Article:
If any city in Southeast Michigan were likely to get on board with the Green New Deal, Highland Park would be it.
Highland Park is largely known for being an economically depressed enclave of Detroit that had its street lights repossessed in 2011 and last high school closed in 2015. But if that’s all you knew about the city, you’d miss everything happening around green and sustainable technologies.
And as WDET recently reported, its city council voted for a resolution in support of the Green New Deal, a package of policies put forward by progressives to aggressively curb carbon emissions and stimulate the economy through sustainable projects.
In an interview with WDET’s Laura Herberg, Highland Park City Council President and Mayor Pro Tem Rodney Patrick talked about the reasons behind the resolution.
“While we are not there yet in terms of the green technology and making sure that we have sustainability in that particular sector,” he said, “one thing that we could do as a city is to make sure that the city-owned buildings and all the locations that we operate out of can be energy sustainable.”
Patrick also spoke about making sure that companies redeveloping in Highland Park adhere to similar standards, children get a “21st century education” in its public school system, and the city becomes a voice in discussions on environmental justice.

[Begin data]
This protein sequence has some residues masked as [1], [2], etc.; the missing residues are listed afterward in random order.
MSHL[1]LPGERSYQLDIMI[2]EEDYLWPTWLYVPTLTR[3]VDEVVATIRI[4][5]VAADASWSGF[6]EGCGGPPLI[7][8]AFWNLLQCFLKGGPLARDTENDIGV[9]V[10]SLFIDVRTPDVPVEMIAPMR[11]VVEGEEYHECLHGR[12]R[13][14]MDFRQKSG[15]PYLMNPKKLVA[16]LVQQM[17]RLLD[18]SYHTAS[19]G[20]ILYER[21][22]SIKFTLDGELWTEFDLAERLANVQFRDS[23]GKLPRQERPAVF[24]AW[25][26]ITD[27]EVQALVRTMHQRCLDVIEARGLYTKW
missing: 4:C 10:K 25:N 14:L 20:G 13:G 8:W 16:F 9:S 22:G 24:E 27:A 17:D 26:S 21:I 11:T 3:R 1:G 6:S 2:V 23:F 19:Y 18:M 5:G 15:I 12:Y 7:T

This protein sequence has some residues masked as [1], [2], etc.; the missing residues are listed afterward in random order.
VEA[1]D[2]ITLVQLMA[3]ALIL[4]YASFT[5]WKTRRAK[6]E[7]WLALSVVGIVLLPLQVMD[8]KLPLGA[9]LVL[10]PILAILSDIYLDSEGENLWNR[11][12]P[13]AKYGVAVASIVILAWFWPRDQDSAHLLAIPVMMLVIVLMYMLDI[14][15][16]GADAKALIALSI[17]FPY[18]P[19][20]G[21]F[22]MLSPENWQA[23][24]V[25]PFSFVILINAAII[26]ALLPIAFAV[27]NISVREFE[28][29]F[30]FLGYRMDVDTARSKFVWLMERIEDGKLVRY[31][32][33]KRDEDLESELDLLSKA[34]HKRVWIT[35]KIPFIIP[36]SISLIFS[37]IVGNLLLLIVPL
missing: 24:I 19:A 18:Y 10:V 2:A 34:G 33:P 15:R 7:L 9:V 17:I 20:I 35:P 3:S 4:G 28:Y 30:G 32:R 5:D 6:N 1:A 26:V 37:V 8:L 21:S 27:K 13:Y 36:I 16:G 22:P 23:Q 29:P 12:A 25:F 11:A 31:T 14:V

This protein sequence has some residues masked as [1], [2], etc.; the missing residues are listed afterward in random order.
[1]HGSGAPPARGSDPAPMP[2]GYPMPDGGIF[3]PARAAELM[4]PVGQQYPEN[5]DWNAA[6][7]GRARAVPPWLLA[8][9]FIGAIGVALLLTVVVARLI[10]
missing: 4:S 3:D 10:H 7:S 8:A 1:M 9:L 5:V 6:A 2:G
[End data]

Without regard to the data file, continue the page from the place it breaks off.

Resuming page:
Innovative Highland Park-based projects have already been making waves in the green energy movement. The solar energy nonprofit Soulardarity has installed multiple street lights throughout the city and instituted a membership-based, democratic model.
Avalon Village is well on its way to building a sustainable eco-village with all kinds of resources for adults and kids. And Parker Village is doing something similar but taking the concept even further with urban farming, geothermal energy, rainwater collection, and more. Both Avalon and Parker villages have installed Soulardarity street lights.
Because Highland Park has become an incubator for cutting edge ideas in green technology, it even hosted an all-day Energy, Sustainability & Tech Fair last summer.
Though Highland Park has a long way to come, its early adoption of these technologies is encouraging.